Does a healthy diet lower the risk of prostate cancer?



Despite the fact that prostate cancer is the third leading cause of cancer deaths in Canadian men, fairly little is known about its risk factors or prevention. A recent study led by Marie-Élise Parent, researcher at Institut national de la recherche scientifique (INRS), and conducted by doctoral student Karine Trudeau exposed the link between a healthy dietary profile and a lower risk of prostate cancer, particularly its most aggressive forms.

The two scientists relied on the hypothesis that environmental elements influence the likelihood of prostate cancer. Indeed, studies have shown that when Asian men, in whom prostate cancer is not prevalent, immigrate to North America, where the rate of prostate cancer is higher, they develop a higher risk of the disease. The researchers therefore chose to explore the impact of nutrition in 2 000 men who were recently diagnosed with prostate cancer in comparison with 2 000 cancer-free men.

Prostate cancer is the third leading cause of cancer deaths in Canadian men.

With this in mind, Dr. d'Aragon created a research platform to assess and document the importance of organ retrieval and transplant practices. To date, 602 critical care patients in 30 health care centres across Canada have been studied.

Without looking into specific ingredients or foods, the experts analyzed three dietary profiles: healthy diet (fruits, vegetables, fish, whole wheat bread), western high-carbohydrate diet (pasta, sugary drinks, cookies, donuts) and western savoury diet including alcohol (cold cuts, butter, beer, wine and meat).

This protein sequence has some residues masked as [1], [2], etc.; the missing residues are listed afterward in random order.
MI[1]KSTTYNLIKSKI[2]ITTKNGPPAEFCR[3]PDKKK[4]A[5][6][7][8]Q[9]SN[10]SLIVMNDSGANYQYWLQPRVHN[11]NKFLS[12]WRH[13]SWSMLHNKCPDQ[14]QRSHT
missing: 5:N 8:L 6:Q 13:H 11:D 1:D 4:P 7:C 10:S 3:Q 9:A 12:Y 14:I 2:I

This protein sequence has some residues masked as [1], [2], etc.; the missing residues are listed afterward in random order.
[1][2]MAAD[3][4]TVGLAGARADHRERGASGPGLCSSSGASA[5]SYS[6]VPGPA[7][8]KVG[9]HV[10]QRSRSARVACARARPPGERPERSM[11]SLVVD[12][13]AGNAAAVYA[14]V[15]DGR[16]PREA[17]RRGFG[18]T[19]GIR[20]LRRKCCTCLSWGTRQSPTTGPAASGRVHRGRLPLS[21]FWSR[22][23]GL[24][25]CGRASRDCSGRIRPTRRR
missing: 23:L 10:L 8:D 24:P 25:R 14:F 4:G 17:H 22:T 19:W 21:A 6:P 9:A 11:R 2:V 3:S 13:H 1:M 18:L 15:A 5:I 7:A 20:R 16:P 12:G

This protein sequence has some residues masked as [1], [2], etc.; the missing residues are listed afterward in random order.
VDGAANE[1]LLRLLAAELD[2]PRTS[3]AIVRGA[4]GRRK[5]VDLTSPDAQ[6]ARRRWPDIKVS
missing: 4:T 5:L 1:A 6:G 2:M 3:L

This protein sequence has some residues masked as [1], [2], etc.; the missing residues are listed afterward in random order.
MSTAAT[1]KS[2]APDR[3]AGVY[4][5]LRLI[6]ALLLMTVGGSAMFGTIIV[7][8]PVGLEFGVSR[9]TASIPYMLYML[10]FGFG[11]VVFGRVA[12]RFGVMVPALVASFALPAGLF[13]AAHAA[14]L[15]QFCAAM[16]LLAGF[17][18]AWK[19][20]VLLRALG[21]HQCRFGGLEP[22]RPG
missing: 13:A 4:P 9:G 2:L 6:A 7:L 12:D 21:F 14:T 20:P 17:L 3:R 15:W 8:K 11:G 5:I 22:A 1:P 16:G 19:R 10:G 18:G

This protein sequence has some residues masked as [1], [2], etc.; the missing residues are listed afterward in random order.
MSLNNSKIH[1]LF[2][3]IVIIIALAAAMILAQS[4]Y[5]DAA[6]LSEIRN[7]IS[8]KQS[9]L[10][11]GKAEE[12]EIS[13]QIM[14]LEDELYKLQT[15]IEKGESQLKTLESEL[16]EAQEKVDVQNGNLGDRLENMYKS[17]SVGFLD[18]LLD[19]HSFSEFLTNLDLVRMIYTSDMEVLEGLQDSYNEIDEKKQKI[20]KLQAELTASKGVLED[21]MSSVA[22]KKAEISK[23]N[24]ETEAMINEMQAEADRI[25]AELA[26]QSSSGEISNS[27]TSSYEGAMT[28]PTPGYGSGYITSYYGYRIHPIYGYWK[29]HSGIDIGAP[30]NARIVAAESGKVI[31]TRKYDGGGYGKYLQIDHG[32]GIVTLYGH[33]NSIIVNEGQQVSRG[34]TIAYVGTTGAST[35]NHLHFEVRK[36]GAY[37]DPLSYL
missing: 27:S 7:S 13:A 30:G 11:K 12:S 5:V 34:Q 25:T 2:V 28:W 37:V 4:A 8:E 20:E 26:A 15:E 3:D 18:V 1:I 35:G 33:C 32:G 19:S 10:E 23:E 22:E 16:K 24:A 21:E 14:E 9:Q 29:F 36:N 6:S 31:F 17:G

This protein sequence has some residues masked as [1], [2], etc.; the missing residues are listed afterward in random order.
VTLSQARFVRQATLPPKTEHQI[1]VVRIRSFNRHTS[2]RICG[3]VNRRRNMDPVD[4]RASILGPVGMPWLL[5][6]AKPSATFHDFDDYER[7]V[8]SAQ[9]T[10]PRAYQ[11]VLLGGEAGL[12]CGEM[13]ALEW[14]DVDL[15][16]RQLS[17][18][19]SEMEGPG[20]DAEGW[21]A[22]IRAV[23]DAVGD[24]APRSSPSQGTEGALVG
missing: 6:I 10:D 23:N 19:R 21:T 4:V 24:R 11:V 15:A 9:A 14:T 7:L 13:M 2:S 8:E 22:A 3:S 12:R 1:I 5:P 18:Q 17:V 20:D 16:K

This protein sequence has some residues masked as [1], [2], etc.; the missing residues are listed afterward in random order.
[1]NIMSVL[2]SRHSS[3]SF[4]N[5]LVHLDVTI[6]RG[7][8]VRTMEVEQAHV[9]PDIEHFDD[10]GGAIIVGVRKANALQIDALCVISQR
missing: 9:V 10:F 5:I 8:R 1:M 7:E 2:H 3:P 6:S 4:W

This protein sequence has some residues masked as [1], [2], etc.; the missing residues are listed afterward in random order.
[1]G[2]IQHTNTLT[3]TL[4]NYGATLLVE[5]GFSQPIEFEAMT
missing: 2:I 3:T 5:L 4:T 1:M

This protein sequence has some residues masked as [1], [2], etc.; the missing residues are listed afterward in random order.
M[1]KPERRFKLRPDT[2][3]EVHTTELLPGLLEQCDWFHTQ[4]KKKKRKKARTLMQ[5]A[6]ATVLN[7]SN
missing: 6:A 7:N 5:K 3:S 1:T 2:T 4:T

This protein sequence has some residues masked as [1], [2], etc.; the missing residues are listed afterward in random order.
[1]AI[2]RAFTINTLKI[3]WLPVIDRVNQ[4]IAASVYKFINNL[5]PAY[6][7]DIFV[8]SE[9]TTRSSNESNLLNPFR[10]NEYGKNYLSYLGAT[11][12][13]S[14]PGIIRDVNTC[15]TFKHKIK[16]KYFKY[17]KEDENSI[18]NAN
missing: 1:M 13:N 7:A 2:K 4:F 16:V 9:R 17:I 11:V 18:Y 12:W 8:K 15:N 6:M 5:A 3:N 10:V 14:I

It was determined that the men who ate a healthy diet had a lower risk of prostate cancer, particularly its most aggressive forms, while the men who consumed more sweets and pasta had a higher risk.
In addition, unprocessed foods (e.g., fruits, vegetables, eggs) seemed to have a protective effect, while processed foods (e.g., grilled meat, cheese, beer) had the opposite effect.

Though the findings must now be confirmed in other populations, they suggest that a healthy diet, which has a proven protective effect against heart disease and several types of cancer, also has a role to play in prostate cancer prevention.